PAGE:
Buffett Falls Behind, Investors Concerned: Who Will Succeed Him?
Rumor has it that the individual Forbes credits as the world's third-wealthiest man is falling behind with company earnings.
This year marks the third consecutive year Warren Buffett's Berkshire Hathaway Inc. (BRK/A: US) has reported gains that fail to meet or extend beyond those of the S&P 500...
According to Bloomberg, Berkshire held an annual meeting on Saturday, May 5, in Omaha, Nebraska, noting Berkshire had fallen 2.4% below where the firm was at just one year ago on April 30, 2011. Meanwhile, the S&P 500 (SPX) has reported an advancement of 2.8 percent.
Calculating the results of the past three years proves the S&P climbed about 28 percent higher than Berkshire: S&P gains were right around 60 percent, while Berkshire's lagged at around 32 percent.
Now Buffett is making an effort to convince Berkshire's numerous investors the company will succeed, assuring them the $200 billion company will continue to grow and thrive long after Buffett appoints a successor.
Consequently, Buffett's assistant, Carrie Kizer, announced shortly after Saturday's meeting that Buffett had decided against hosting a press conference on Sunday. He did, however, take questions from journalists regarding shareholders' questions...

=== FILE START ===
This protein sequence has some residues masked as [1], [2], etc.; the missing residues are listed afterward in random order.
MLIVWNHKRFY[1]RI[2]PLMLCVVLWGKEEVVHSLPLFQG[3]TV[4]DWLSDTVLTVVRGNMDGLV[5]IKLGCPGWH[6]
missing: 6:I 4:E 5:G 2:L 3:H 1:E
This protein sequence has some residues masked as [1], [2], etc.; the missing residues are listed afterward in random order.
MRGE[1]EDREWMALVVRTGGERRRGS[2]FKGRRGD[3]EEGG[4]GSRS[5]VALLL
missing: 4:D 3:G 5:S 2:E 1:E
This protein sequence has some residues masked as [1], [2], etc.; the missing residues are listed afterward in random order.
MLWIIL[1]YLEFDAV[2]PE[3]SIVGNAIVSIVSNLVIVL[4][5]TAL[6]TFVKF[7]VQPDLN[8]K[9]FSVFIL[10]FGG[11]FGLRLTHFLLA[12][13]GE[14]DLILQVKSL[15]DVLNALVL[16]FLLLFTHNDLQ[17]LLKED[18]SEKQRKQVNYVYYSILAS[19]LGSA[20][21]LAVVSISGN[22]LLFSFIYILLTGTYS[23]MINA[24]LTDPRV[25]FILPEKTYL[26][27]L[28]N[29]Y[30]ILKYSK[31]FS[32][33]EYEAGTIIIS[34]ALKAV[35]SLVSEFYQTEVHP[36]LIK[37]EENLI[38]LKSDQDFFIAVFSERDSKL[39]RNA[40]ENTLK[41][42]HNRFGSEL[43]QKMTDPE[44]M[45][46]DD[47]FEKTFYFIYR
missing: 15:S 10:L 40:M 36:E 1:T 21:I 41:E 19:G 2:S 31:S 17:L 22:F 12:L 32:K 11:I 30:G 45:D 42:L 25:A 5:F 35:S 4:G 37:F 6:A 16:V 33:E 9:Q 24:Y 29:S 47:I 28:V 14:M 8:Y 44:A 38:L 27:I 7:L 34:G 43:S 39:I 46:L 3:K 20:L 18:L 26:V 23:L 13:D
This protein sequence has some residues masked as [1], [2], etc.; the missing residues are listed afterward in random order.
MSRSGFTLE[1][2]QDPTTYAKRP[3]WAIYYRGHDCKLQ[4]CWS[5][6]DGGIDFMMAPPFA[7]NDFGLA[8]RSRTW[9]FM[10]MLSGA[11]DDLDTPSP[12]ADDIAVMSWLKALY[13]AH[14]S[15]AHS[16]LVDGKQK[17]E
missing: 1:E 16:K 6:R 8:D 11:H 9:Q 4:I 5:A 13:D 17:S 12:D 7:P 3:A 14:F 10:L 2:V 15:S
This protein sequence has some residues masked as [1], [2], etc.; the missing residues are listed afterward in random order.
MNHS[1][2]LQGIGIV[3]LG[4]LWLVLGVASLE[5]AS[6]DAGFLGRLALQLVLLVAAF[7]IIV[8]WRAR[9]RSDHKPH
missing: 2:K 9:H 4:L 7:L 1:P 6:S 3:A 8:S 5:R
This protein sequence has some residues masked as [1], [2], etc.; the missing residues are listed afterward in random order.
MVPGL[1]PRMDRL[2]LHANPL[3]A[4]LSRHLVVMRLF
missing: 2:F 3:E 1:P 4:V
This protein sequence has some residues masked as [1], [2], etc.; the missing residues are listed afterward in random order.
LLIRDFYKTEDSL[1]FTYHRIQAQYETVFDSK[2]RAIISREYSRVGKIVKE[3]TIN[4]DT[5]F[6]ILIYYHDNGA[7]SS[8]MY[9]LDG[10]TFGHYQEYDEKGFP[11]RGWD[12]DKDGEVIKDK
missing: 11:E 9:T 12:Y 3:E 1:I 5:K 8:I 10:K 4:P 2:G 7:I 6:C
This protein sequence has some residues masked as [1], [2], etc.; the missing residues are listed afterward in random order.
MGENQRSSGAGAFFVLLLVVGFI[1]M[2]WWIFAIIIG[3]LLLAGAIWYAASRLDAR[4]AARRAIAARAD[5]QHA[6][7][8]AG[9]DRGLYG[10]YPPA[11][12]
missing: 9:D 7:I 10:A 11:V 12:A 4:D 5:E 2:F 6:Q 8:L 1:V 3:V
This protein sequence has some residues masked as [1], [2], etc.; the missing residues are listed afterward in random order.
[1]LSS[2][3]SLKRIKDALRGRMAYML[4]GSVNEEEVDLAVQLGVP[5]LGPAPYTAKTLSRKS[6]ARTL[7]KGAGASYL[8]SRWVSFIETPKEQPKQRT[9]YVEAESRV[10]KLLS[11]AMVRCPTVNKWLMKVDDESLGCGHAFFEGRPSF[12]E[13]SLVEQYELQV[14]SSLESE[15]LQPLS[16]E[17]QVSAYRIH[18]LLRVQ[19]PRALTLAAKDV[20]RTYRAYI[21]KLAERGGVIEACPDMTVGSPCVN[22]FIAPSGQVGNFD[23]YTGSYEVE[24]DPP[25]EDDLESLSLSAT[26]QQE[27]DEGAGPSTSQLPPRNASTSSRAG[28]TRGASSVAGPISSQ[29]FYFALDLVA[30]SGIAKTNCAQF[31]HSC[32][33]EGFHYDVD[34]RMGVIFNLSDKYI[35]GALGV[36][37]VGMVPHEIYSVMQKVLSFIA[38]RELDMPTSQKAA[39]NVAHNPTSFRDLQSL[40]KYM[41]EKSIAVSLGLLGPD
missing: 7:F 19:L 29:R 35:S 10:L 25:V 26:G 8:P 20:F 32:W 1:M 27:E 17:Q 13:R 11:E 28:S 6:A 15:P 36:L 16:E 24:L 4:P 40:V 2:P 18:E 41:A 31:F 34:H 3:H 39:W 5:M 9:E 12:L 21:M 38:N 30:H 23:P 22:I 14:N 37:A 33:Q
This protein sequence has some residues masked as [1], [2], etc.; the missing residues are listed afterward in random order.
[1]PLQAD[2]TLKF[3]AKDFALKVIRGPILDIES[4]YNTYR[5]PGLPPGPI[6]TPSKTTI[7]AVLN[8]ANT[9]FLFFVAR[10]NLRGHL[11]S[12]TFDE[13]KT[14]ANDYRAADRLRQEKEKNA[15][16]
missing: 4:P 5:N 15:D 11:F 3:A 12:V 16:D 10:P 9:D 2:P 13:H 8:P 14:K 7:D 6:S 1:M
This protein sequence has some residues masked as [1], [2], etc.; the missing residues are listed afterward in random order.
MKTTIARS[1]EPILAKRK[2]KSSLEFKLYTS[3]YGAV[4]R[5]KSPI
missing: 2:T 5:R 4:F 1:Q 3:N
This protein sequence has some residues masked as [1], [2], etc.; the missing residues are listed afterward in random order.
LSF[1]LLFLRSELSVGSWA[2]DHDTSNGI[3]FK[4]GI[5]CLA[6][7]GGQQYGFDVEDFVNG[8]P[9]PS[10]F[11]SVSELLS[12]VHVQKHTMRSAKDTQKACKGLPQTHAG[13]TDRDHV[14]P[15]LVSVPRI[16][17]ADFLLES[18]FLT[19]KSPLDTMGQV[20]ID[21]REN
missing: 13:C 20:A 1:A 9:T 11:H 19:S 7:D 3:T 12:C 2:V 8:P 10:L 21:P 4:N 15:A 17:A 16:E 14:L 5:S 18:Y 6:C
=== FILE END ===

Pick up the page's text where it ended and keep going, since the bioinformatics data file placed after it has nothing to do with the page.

The most prominent questions focused on the issue of Buffett's eventual successor. Shareholders appear increasingly concerned over the future of Berkshire in these uncertain economic times — especially with the eventuality of someone new taking over.
For the time being, Buffett said he is feeling great at 81 years old, and he loves what he's doing. There may be some time yet before someone takes over his role at Berkshire and the huge investment community surrounding the organization.
Buffett went on to emphasize the need for business schools to revamp their curricula so they were not merely teaching students “a lot of nonsense about investments.”
He also addressed specific investment questions during the session, paying little attention to responding to inquiries about making investments in China, and asserted that banks here in the United States are in a much better position than they were just a few years ago.
And regarding the infamous “Buffett Rule,” this tidbit was found in the notes:
Minimum tax for the high earners...
When we are asking for shared sacrifice and given promises and we will have to cut back would make sure people with these huge incomes are taxed at a rate that they were taxed long ago. Exception in Obama proposal about charitable deductions.
Regarding the other infamous gold versus stocks debate, Buffett said Berkshire will do better than gold over the 50-year period — and he agreed with Jim Rogers's assertion that farmland will also outperform the yellow metal.+5
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